22 May 2017

A Brief History of Continual Change

The ground looks fixed, but it's actually moving. Sitting in the doctor's waiting room other week, I read an article in a well-thumbed science magazine. It was about the outer crust of the earth being comprised of 7 or 8 huge tectonic plates which move toward or away from each other by around 100mm a year. That's pretty slow, but nonetheless, we are all on shifting ground and sometimes it feels like an earthquake...because it is.

For a few thousand years Christianity has been moving too. Our understanding of God as revealed in the Bible has been, for centuries, hammered out on the anvil of people believing in Jesus, yet thinking differently. It is easy to take their hard fought battles for granted.

From the beginning, Christianity was a movement discovering how to hold in tension its tectonic Judaic foundation with the radical teaching of its founder Jesus and the Apostles. Early in Acts we see the first great shift, with the followers of Jesus forming a community that challenged the social norms of gender, race and slavery within Jewish society. Then Peter receives that unimaginable revelation of the gospel being open to Gentiles. And by the mid first century, the Council of Jerusalem endorsed Paul to take the gospel to Gentiles - mostly detached from Jewish custom and ceremony. These were not minor tremors, they were a 9 on the Richter scale!

For the next few hundred years the church endured turbulent councils and conflicts around core dogma. The church of the East split from Rome, and for the next thousand years, both shifted slowly away from their origins. Europe became a dark place, exemplified by the inquisitions of Spain and Rome established to enforce its version orthodoxy by exterminating dissenters.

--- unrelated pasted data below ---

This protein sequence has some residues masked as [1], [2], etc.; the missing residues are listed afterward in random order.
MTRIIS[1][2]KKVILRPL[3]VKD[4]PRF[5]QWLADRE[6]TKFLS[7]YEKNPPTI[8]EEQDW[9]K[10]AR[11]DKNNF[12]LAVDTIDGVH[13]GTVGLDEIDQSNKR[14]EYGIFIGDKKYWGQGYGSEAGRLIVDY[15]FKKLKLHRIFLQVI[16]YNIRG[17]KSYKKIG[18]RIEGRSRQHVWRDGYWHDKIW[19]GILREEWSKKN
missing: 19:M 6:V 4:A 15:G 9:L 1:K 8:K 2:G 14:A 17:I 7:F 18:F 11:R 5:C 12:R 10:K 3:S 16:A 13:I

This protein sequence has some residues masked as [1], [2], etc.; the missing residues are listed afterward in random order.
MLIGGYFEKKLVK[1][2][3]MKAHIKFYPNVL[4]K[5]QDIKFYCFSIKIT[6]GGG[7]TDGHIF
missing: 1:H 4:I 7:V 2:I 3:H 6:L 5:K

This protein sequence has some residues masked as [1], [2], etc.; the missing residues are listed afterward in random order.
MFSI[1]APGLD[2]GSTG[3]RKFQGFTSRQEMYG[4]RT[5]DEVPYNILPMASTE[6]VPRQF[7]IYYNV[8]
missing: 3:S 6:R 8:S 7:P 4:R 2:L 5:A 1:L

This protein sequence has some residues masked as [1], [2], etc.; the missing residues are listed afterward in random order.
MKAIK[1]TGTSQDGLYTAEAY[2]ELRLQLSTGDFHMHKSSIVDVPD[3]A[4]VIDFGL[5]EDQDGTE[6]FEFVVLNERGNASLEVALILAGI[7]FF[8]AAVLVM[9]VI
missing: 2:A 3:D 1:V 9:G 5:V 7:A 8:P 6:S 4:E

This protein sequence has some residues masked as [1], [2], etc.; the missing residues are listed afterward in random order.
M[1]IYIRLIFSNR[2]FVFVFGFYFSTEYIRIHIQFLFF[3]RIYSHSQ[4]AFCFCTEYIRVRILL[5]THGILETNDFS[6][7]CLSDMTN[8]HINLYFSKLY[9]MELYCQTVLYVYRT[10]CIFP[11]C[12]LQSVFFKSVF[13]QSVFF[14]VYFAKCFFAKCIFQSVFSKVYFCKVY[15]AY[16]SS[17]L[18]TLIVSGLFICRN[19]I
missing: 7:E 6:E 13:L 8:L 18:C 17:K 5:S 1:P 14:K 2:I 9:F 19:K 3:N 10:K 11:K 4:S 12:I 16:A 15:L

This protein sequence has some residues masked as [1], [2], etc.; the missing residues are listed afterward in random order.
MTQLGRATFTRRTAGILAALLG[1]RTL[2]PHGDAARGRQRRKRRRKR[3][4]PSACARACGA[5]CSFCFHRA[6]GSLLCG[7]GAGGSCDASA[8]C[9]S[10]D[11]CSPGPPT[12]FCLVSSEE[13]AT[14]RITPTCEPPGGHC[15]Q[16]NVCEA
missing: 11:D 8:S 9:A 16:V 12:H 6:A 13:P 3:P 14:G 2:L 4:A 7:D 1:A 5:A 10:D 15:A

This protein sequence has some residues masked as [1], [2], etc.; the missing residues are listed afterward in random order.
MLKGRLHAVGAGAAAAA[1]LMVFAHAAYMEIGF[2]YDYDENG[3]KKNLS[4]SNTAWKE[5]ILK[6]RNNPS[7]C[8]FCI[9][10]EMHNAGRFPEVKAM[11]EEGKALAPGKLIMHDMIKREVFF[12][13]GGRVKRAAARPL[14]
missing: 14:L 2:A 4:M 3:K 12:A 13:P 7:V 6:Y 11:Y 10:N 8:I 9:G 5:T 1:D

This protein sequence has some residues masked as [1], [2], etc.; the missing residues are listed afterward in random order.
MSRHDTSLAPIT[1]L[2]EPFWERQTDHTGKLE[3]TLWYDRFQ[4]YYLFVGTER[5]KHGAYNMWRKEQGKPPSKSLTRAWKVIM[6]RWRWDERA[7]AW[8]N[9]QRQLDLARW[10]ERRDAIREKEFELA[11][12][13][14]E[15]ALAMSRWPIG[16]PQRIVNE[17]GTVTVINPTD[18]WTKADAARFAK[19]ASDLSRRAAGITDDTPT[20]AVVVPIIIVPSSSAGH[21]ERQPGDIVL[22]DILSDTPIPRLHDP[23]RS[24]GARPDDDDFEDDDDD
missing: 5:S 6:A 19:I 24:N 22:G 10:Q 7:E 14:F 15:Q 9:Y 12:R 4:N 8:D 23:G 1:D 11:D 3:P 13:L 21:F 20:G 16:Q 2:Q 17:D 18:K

But an earthquake on a fault line is just a matter of time.

500 years ago in 1517 Martin Luther nailed his 95 theses to the door of Wittenberg sparking a theological revolution. From the selling of indulgences, insisting that the Pope had no authority over purgatory and the Catholic doctrine of the merits of the saints, Luther demanded many beliefs had no biblical foundation.

The reformation was a return to the foundations of Scripture as sole authority (sola scriptura) and faith as sole basis for righteousness (sola fide). After the reformation, the rate of change accelerated with the expansion of Protestant thought and its denominational expressions.

In the modern era we've witnessed shifts in the church on many matters - the abolition of slavery; apartheid; women in leadership; creation and evolution; Sabbath keeping; contraception; divorce and remarriage; consuming alcohol; medical ethics; worship; dress codes and yes, even dancing! All of which were biblically justified and biblically contested by intelligent, scholarly Christians.

My point today is that our beliefs are not always as immovable as we would like to believe. If history is any guide, constant change is inevitable and we won’t all see eye to eye. From the beginning the church has been wrestling with its thinking and every generation has theological and moral earthquakes to respond to.

What are the earthquakes of our time?
Would you say you are fixed in your thinking on most issues?
Do you tend to shut down or become agitated when something you believe is challenged? 
Is it all just too hard and not worth thinking about at all?

Our lives and behaviors are formed from thousands of beliefs, some conscious, and many unconscious. So if you are an echo of your beliefs I wonder how important it is then to know what you believe and why you believe it. Let’s explore that further next time.